Senior Deputy Solicitor General Milinda Gunathileke said yesterday Perpetual Treasuries Ltd (PTL) would not have earned phenomenal profits in Treasury bond trading if it hadn’t ultimately sold bonds, which had been bought from Primary Auctions, to the EPF and other Government institutions in the secondary market at a ‘yield rate’ which was relatively ‘low’.
He made this observation when concluding the cross-examination of PTL CEO Kasun Palisena on the PTL’s secondary market transactions.
During the cross-examination, it was explained that PTL had bought Rs.5 billion worth of bonds directly and through the Bank of Ceylon at the primary auction on February 27, 2015. Thereafter, part of those bonds had been sold to the EPF in June, 2015 in the secondary market.
It was also explained that PTL had bought those Treasury Bonds at a higher yield rate between 11.5 % and 12.27% at the February auction and subsequently sold them to the EPF in June at less than 10.5%. (This is at an advantage to PTL)
DSG Gunathileke also explained that PTL had bought Treasury Bonds from an auction in October 2015 at a higher yield rate and in the very next month sold them to the EPF at a lower yield rate through an intermediary (PABC) gaining considerably higher profits.
Comparing both instances, when PTL had sold bonds to EPF at a lower rate, in June and November, 2015, DSG Gunathileke explained that on both occasions PTL had in fact engaged in outright transactions with its other counter parties at higher yield rates which are not comparable to its sale rate with the EPF.
However, Mr. Palisena was of the view that PTL had not dealt with EPF at rates which prevailed in the market at that time. He said the other outright transactions mentioned by the DSG were actually not outright sales but a transaction mode called ‘sell and buy back’, which happens on an agreed buying back date when the parties involved enter into a transaction.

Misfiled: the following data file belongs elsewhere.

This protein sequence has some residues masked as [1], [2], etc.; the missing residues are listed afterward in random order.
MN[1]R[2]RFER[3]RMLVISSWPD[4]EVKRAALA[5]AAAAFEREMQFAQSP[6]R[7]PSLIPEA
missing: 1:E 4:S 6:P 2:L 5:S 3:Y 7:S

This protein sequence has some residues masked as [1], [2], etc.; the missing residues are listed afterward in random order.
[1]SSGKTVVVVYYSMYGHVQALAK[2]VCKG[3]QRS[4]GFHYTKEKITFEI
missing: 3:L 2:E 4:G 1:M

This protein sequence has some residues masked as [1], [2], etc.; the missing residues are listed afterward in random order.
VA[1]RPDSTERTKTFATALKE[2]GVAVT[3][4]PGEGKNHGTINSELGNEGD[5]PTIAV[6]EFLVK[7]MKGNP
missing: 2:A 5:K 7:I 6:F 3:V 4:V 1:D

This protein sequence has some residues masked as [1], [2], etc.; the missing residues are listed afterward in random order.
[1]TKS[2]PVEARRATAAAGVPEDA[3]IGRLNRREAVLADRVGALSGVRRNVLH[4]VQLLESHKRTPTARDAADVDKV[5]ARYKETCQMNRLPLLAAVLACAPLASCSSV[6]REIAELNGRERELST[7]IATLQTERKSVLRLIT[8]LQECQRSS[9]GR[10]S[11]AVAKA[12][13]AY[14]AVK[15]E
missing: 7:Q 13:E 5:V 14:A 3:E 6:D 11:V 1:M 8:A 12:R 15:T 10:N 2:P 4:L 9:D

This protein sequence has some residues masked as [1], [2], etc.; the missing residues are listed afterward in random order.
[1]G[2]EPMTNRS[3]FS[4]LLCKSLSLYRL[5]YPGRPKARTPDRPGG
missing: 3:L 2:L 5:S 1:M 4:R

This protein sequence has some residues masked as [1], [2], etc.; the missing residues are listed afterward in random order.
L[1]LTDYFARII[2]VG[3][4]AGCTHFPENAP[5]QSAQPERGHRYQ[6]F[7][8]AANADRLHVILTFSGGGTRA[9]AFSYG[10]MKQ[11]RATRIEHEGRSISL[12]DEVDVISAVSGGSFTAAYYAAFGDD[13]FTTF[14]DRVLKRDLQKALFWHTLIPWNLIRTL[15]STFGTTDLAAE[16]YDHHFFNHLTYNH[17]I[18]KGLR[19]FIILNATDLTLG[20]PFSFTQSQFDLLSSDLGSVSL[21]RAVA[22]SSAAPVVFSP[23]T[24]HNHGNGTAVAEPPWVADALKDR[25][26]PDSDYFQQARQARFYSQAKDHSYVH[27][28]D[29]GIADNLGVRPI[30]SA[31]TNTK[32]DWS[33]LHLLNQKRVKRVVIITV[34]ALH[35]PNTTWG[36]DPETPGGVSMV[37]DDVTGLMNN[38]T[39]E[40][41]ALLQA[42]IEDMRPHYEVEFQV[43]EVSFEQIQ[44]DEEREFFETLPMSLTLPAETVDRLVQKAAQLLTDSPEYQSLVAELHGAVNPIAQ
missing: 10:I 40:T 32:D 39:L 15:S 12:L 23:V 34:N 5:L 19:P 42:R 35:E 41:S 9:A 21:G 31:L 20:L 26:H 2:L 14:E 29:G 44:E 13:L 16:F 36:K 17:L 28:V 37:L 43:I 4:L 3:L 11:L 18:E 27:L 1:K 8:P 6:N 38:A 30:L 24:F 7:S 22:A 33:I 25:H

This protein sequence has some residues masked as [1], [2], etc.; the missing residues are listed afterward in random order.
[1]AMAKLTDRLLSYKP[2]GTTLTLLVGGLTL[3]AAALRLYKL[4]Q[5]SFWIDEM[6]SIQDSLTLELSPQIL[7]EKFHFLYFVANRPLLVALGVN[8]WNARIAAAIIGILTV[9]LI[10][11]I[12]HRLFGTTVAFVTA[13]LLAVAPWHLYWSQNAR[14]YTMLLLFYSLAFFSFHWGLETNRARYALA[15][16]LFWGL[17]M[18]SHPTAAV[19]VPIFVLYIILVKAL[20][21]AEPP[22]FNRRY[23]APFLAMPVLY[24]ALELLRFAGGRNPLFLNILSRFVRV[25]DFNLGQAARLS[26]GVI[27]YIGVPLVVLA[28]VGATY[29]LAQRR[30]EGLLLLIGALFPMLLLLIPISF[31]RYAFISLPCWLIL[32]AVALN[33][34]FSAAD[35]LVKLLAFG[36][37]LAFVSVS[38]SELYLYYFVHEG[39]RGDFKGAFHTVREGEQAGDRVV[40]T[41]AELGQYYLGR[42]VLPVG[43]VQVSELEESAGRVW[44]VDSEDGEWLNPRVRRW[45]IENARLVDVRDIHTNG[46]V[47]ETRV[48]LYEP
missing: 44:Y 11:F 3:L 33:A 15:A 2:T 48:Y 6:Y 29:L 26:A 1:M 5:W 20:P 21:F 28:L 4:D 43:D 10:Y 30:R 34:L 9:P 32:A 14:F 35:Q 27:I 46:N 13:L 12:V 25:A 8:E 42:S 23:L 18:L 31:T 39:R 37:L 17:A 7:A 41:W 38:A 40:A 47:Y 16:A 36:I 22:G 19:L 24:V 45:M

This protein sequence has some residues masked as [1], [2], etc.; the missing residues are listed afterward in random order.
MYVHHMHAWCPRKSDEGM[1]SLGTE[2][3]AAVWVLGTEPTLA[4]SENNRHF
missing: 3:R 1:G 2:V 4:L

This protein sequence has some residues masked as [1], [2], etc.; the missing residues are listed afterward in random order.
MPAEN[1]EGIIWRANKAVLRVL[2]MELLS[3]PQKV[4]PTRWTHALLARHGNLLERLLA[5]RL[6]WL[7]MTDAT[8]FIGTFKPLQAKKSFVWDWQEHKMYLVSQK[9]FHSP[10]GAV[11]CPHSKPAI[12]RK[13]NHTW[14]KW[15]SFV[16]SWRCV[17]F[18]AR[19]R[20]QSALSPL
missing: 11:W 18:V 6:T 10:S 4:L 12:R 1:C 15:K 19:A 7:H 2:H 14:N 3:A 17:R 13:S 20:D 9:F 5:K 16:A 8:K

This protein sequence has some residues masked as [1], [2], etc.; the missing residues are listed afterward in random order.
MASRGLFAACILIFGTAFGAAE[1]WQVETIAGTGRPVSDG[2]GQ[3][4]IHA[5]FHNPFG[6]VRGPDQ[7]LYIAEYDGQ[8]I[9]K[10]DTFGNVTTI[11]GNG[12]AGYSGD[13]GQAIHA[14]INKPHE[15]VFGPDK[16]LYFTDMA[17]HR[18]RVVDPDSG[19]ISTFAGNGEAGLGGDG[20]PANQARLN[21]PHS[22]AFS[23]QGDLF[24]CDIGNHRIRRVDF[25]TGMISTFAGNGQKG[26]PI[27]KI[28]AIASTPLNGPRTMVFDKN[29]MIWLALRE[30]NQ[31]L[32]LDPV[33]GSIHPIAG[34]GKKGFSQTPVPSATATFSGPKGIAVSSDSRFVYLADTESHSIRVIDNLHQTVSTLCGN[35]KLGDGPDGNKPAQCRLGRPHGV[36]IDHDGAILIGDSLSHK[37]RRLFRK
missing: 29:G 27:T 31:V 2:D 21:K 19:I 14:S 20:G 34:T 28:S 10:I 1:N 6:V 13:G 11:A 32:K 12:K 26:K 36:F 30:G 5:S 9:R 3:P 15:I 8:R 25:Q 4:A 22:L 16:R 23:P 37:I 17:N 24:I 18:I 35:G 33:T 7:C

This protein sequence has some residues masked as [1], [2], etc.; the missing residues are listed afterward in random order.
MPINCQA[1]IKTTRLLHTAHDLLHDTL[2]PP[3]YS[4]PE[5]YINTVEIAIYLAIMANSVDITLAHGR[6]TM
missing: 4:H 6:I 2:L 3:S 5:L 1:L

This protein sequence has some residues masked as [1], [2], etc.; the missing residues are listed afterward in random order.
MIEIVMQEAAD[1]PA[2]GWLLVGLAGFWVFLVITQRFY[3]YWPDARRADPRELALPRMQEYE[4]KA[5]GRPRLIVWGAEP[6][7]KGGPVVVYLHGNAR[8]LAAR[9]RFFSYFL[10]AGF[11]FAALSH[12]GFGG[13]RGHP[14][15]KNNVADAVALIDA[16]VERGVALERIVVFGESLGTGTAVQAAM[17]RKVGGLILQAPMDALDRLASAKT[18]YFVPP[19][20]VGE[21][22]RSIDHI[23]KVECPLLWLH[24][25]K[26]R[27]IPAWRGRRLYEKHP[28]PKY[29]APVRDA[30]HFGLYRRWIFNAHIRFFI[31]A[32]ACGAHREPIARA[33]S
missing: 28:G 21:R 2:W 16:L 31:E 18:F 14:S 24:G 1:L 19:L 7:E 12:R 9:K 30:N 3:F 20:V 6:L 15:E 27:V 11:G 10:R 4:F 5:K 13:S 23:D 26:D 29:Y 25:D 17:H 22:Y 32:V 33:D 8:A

He said the “sell and buy back” took place at a different yield rate when compared with the prevailing rates in the market and therefore could not be taken into consideration when determining the market’s prevailing yield rate at that time.
However, Justice Prasanna Jayawardena appeared unconvinced by the explanation given by the witness about the ‘sell and buy back’ yield rates and repeatedly questioned Palisena about it.
He also questioned the witness based on the documents provided by PTL on its secondary market transactions and pointed out several transactions which were not apparently ‘sell and buy back’ because of the differences reflected in the entering day of the transactions.
The witness was of the view that those ‘sell and buy back’ transactions could have gone through a method called ‘roll over’ with counter parties. Justice Jayawardena again appeared unconvinced with the answers given by the witness.
DSG Gunetilleke questioned the witness from where PTL had adopted the ‘sell and buy back’ method, because the witness said those ‘sell and buy back’ transactions were not similar to ‘REPO’ transactions (which are frequently used in bond trading).
Mr. Gunetilleke was of the view that CBSL has no product called ‘sell and buy back’.
The witness said he was taught about it at a seminar conducted by ACCA over the potential of using such a method in their bond trading.
DSG Gunathileke was of the view that during the time period where PTL had sold bonds to the EPF in the secondary market at a lower yield rate, PTL had also engaged in outright sales with its counter parties at higher rates when compared with its sale rate to the EPF.
The DSG was of the view that PTL would not have gained significant profits if they had not sold bonds bought from primary auctions to the EPF at a lower rate.
PTL CEO Kasun Palisena will be re-examined by Nihal Fernando PC today.